Parking at the capitol? Good luck with that

When the 2014 Minnesota Legislature gavels into session February 23, Minnesota’s disability community will be there in force. But during […]

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When the 2014 Minnesota Legislature gavels into session February 23, Minnesota’s disability community will be there in force. But during a two-year period of capitol renovations and new construction, getting in and around may be an adventure.

“If you find a parking place, camp out there for two years,” said Margot Imdieke Cross, accessibility specialty for the Minnesota State Council on Disability. “And getting into the building will be a feat unto itself.”

The capitol, which was built in 1905, doesn’t comply with current building codes. The $272.7 million renovation began in September 2013 and will continue through the end of 2016. The project will bring many amenities for people with disabilities including, improved accessible entrances, reconfigured hearing rooms accessible door handles and larger restrooms will all be welcomed. But until the work is done, those who visit the capitol need to plan ahead for parking and access.

In the meantime, capitol renovation and work on the State Office Building will be a challenge. Last year the capitol’s front lawn was converted into temporary parking for construction crews. Over time almost every office and meeting space will be renovated. Everything and everyone, including the governor’s office, will have to move at some point. At a press briefing on the project last year, Gov. Mark Dayton said, “It’s going to be miserable.”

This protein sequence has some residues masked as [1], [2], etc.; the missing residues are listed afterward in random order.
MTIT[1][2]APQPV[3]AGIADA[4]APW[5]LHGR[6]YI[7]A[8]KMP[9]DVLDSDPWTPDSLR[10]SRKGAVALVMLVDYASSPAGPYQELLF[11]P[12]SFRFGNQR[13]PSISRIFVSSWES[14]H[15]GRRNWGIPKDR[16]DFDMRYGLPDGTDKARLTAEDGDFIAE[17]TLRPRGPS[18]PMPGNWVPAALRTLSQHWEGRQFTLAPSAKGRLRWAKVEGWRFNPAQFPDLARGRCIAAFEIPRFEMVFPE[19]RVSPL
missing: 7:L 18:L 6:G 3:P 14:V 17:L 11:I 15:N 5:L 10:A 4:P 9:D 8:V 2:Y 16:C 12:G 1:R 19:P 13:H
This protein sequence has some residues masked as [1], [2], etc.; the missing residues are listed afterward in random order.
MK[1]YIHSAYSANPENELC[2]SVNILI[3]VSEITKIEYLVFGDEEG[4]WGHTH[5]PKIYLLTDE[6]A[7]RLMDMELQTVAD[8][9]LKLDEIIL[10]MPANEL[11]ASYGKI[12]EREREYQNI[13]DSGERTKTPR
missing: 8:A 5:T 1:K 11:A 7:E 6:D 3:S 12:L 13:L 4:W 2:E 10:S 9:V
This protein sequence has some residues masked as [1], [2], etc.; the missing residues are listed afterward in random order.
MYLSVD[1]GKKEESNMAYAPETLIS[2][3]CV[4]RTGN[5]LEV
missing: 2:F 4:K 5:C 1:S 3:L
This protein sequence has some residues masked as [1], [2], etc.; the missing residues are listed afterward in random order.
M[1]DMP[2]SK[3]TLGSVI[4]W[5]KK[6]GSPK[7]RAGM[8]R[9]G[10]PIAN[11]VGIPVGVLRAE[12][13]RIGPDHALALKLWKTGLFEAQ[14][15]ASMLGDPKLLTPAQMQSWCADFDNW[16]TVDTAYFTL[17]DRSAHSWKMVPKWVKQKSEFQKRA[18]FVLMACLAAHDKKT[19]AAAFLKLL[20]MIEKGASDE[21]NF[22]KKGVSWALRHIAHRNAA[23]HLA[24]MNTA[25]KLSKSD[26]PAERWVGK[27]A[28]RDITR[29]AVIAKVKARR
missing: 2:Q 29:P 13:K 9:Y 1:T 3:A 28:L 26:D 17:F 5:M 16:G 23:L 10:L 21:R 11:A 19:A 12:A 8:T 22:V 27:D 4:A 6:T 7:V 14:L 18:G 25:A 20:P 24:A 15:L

Imdieke Cross said, “We will see many nice improvements, especially in the areas of accessibility.”

“We’re not losing any parking but we will be moving around,” she said. MNSCOD plans to post parking updates on its website. The state also has a web page, which can provide information about parking and other services for visitors with disabilities.

People with disability should plan ahead before arriving to testify at hearings or meet with elected officials. Most visitors compete for the dozen signed spaces in Lot B, which is north of the capitol on the north side of University Avenue. Lot B has an elevator and tunnel to the capitol. But that lot is the future site of a new and controversial $90 million Senate office building. The building plans are tied up in court but when work starts, those spaces will be relocated to the parking on Aurora Avenue south of the capitol. That street now has only two disability spaces.

The new fully accessible Senate office building will include structured parking, including 20 disability parking spaces. One block to the west, at Rice and University, a new parking structure planned there will provide additional disability spaces. Visitors should also watch for future changes in Lot F, by the Minnesota Department of Transportation building. All parking there, including disability parking, will be displaced in a few years when that lot is replaced with structured parking.

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